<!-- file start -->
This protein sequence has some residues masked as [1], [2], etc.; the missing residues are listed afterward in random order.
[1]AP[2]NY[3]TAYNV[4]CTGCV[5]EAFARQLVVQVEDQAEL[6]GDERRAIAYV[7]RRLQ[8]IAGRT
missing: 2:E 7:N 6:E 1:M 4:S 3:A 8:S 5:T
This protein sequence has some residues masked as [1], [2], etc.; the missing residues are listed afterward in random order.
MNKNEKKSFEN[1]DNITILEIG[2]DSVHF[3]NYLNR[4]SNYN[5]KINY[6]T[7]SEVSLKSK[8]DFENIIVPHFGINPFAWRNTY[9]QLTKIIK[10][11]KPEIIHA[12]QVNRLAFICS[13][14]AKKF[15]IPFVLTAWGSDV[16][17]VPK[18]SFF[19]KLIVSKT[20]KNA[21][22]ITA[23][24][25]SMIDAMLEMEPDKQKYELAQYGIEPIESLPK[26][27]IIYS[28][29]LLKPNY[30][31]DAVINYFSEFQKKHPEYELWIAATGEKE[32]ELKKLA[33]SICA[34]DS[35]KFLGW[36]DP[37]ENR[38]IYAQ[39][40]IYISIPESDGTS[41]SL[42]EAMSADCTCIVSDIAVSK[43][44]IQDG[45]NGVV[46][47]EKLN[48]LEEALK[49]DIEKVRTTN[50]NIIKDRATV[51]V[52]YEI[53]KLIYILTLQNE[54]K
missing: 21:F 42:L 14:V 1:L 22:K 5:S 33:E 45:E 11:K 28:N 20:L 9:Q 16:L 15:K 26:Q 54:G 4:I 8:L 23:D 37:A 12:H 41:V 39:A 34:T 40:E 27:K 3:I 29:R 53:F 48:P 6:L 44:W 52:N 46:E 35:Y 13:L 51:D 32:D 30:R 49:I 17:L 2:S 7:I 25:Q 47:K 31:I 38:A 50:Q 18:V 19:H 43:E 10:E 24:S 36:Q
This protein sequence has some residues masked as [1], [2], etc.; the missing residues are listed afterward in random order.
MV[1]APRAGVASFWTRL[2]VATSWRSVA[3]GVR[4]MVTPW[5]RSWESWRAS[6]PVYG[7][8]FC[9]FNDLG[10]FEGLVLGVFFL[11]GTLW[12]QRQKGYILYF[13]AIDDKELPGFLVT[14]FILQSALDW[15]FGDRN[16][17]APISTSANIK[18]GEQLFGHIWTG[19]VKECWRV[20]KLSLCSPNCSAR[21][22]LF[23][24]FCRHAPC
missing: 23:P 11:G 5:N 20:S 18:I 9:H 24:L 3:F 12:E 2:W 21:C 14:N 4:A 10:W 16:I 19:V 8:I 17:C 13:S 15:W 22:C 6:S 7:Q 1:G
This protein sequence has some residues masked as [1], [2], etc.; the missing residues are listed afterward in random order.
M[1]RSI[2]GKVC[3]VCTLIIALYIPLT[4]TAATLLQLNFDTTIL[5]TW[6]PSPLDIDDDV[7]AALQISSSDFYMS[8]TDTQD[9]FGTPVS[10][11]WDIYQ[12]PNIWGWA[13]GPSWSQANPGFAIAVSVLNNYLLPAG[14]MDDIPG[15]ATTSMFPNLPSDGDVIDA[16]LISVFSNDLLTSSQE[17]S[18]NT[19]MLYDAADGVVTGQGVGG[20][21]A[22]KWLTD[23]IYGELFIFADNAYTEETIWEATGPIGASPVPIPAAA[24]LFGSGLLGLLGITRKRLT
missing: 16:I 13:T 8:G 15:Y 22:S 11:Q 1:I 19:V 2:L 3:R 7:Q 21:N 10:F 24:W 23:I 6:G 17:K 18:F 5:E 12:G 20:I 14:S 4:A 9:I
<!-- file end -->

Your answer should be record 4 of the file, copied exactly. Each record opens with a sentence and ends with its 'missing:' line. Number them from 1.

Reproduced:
This protein sequence has some residues masked as [1], [2], etc.; the missing residues are listed afterward in random order.
M[1]RSI[2]GKVC[3]VCTLIIALYIPLT[4]TAATLLQLNFDTTIL[5]TW[6]PSPLDIDDDV[7]AALQISSSDFYMS[8]TDTQD[9]FGTPVS[10][11]WDIYQ[12]PNIWGWA[13]GPSWSQANPGFAIAVSVLNNYLLPAG[14]MDDIPG[15]ATTSMFPNLPSDGDVIDA[16]LISVFSNDLLTSSQE[17]S[18]NT[19]MLYDAADGVVTGQGVGG[20][21]A[22]KWLTD[23]IYGELFIFADNAYTEETIWEATGPIGASPVPIPAAA[24]LFGSGLLGLLGITRKRLT
missing: 16:I 13:T 8:G 15:Y 22:S 11:Q 1:I 19:V 2:L 3:R 7:Q 21:N 10:F 24:W 23:I 6:G 17:K 18:F 5:E 12:G 20:I 14:S 4:A 9:I